“There’s tons of M&A that’s beneath the radar,” Lyons said.

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Examples of acquirers in this corner of the market include Investar Holding Corp (NAS:ISTR) , which is expected to wade back into acquisition mode after swallowing up Alabama-based lender Cheaha Financial Group Inc. earlier this year, according to analysts at Hovde Group.

Seacoast Banking Corp. (NAS:SBCF) of Florida stands out as another serial acquirer as it pursues its strategy to buy smaller banks in higher growth Florida markets, Hovde Group said.Fintech on the payments side from players such as Venmo, Stripe, Square, and PayPal are less regulated and they’re taking business away from banks. Non-bank lenders such as Rocket Mortgage are drawing mortgage business away as well.“I’d be surprised if there’s not in the next year or to at least two or three significant deals in the regional bank space, including the U.S. bank subsidiaries of foreign banks from Canada, Japan and Europe,” Lyons said.However, tie-ups between megabanks such as J.P. Morgan Chase (NYS:JPM) , Citigroup Inc. (NYS:C) , and Bank of America Corp. (NYS:BAC) remain unlikely given deal hurdles related to antitrust and central bank guidelines.Even apart from the antitrust rules, it would hard for a large bank merger to take place between globally systemically important banks (GSIBs). The U.S. Federal Reserve would require an economic analysis of risks as spelled out in Dodd Frank – a difficult hurdle to clear, said Ted Hassi, a partner at Debevoise focused on antitrust issues.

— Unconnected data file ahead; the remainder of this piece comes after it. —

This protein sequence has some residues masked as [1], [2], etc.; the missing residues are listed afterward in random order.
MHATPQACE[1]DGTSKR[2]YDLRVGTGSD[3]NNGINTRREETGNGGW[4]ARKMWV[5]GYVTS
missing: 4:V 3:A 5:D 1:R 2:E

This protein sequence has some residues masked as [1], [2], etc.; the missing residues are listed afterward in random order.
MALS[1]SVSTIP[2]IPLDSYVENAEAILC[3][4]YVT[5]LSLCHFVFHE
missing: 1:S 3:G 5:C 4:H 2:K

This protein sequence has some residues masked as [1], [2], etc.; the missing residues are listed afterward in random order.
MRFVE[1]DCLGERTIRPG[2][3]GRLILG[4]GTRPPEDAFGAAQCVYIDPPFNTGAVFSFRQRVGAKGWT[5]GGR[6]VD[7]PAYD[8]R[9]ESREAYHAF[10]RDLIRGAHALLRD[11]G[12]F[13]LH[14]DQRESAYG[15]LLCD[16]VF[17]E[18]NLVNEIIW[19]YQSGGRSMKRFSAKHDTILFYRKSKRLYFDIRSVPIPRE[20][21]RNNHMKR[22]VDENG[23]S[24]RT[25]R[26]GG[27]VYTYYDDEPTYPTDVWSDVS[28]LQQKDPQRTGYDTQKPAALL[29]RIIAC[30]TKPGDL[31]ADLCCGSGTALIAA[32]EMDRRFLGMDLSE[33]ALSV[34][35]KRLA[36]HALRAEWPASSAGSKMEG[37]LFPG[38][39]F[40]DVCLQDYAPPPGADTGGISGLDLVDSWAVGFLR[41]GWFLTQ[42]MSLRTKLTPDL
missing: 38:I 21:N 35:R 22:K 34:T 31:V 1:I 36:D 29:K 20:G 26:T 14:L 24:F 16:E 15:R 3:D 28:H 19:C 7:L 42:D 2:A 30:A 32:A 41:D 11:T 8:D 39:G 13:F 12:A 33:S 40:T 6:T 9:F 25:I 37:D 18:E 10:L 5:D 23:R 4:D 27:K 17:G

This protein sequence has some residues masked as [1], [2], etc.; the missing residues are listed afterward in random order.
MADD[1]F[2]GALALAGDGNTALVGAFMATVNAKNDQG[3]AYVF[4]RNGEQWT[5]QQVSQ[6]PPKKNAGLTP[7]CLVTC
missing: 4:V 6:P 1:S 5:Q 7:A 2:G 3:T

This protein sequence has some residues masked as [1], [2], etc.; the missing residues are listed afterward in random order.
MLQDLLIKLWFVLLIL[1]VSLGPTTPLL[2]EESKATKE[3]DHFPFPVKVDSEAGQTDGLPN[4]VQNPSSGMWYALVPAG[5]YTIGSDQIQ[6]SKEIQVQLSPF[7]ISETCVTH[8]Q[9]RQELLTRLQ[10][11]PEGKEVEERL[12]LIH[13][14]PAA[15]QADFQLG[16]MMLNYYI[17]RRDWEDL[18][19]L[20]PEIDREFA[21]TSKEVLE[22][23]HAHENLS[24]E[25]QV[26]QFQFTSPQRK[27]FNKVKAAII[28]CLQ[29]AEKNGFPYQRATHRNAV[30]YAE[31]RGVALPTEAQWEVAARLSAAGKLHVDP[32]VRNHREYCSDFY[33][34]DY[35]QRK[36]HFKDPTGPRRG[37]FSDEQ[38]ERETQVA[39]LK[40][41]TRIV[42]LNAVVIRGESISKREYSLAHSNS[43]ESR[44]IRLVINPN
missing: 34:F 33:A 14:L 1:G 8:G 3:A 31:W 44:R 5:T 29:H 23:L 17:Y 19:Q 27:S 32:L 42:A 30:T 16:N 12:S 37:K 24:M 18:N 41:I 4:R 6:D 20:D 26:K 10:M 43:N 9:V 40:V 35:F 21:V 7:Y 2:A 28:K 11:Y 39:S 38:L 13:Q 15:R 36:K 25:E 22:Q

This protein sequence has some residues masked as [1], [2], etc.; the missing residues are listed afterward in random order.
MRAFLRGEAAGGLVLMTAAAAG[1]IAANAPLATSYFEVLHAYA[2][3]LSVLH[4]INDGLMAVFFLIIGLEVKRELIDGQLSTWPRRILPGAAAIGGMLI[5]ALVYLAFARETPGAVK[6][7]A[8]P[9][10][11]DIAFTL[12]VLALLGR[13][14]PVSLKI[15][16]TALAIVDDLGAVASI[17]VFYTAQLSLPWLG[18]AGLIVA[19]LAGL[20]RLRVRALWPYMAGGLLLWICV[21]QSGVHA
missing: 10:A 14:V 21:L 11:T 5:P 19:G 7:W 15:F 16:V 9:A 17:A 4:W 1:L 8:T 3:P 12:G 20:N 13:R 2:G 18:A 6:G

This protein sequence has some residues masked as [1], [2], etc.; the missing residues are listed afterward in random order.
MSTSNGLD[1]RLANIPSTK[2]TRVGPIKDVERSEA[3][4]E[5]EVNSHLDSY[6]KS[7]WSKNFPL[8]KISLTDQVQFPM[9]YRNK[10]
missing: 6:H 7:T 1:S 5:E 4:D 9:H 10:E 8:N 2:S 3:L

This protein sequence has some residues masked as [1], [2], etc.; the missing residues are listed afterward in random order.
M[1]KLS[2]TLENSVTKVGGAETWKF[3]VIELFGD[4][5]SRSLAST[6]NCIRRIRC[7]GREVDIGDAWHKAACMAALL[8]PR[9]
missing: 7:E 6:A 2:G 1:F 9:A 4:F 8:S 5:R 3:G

However, larger regional bank tie-ups remain in the table.“I would not tell a big bank, that you can’t get a deal done,” Hassi said. “You have to approach it with care. Any big merger will be met with some skepticism and a lot of the blocking and tackling will be necessary to get the deals done.”

See also: Bank of America vice chair and chief operating officer to retire at year’s end Such talk puts the spotlight for potential deals on S&P components such as Fifth Third Bancorp (NAS:FITB) , US Bancorp (NYS:USB) , M&T Bank (NYS:MTB) , Regions Financial (NYS:RF) , PNC Financial Services Group (NYS:PNC) , KeyCorp (NYS:KEY) , Zions Bancorp (NAS:ZION) , First Republic Bank (NYS:FRC) and SVB Financial Group (NAS:SIVB) .

“Banks are feeling greater pressure to merge due to the challenging earnings environment and dramatic changes in customer behavior during the pandemic,” said Nathan Stovall, principal analyst at S&P, in a statement. “More banks could pursue to sales as they see some of their strong peers decide to partner with other institutions.

S&P Global Market Intelligence expects 229 deals to take place in 2021, with 135 M&A deals surfacing in the second half of 2021 and 70 deals in the fourth quarter alone. Regional banks will continue to comprise a larger portion of sellers compared to prior years.